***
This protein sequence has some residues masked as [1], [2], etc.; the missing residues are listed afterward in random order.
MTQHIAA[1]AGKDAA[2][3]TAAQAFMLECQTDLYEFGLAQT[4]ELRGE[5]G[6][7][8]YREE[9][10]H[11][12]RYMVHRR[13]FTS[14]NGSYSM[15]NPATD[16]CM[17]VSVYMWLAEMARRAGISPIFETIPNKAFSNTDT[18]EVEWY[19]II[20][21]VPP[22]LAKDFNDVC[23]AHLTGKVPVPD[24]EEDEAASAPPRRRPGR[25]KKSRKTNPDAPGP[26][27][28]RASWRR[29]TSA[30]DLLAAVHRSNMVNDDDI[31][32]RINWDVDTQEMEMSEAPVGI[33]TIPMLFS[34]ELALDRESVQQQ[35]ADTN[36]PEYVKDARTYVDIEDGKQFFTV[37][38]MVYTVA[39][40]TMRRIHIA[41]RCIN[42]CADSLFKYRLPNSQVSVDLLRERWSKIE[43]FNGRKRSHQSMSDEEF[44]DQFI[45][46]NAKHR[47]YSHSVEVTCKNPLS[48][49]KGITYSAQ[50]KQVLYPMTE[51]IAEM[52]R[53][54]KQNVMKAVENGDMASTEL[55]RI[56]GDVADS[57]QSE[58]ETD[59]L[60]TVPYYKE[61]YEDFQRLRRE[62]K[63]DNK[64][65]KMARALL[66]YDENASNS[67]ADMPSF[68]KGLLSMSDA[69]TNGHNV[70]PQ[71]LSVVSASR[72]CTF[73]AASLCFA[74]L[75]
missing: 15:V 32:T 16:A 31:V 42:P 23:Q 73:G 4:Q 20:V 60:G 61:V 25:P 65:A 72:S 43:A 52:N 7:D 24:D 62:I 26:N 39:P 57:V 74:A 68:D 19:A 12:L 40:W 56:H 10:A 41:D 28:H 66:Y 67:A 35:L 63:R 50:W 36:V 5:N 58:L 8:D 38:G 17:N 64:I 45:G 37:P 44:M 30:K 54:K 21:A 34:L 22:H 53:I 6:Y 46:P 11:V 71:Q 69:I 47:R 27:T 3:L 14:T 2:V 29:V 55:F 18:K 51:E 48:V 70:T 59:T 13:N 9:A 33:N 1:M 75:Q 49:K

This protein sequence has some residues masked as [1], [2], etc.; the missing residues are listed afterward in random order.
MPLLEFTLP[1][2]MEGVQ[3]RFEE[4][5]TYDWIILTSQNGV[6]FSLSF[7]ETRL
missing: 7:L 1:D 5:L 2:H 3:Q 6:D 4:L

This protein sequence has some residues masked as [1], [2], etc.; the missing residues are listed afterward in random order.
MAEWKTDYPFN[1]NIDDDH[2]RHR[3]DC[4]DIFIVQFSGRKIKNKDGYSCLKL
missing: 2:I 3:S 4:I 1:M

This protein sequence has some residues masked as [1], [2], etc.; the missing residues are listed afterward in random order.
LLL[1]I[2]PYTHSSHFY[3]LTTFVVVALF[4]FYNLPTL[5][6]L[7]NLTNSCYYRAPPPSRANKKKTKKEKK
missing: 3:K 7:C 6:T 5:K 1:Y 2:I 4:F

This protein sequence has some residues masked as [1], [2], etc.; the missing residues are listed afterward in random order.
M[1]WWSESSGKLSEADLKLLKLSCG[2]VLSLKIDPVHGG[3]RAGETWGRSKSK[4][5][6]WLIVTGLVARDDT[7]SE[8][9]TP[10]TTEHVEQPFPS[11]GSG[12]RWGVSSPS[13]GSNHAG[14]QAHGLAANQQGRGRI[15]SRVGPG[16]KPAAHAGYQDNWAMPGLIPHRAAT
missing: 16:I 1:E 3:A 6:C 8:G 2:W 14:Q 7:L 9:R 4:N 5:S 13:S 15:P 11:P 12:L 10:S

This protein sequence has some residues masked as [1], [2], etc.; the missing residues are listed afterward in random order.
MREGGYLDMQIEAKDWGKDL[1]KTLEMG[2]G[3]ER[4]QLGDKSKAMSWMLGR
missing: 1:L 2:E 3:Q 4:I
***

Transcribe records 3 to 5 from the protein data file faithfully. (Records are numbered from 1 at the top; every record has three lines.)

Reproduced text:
This protein sequence has some residues masked as [1], [2], etc.; the missing residues are listed afterward in random order.
MAEWKTDYPFN[1]NIDDDH[2]RHR[3]DC[4]DIFIVQFSGRKIKNKDGYSCLKL
missing: 2:I 3:S 4:I 1:M

This protein sequence has some residues masked as [1], [2], etc.; the missing residues are listed afterward in random order.
LLL[1]I[2]PYTHSSHFY[3]LTTFVVVALF[4]FYNLPTL[5][6]L[7]NLTNSCYYRAPPPSRANKKKTKKEKK
missing: 3:K 7:C 6:T 5:K 1:Y 2:I 4:F

This protein sequence has some residues masked as [1], [2], etc.; the missing residues are listed afterward in random order.
M[1]WWSESSGKLSEADLKLLKLSCG[2]VLSLKIDPVHGG[3]RAGETWGRSKSK[4][5][6]WLIVTGLVARDDT[7]SE[8][9]TP[10]TTEHVEQPFPS[11]GSG[12]RWGVSSPS[13]GSNHAG[14]QAHGLAANQQGRGRI[15]SRVGPG[16]KPAAHAGYQDNWAMPGLIPHRAAT
missing: 16:I 1:E 3:A 6:C 8:G 2:W 14:Q 7:L 9:R 4:N 5:S 13:S 15:P 11:P 12:L 10:S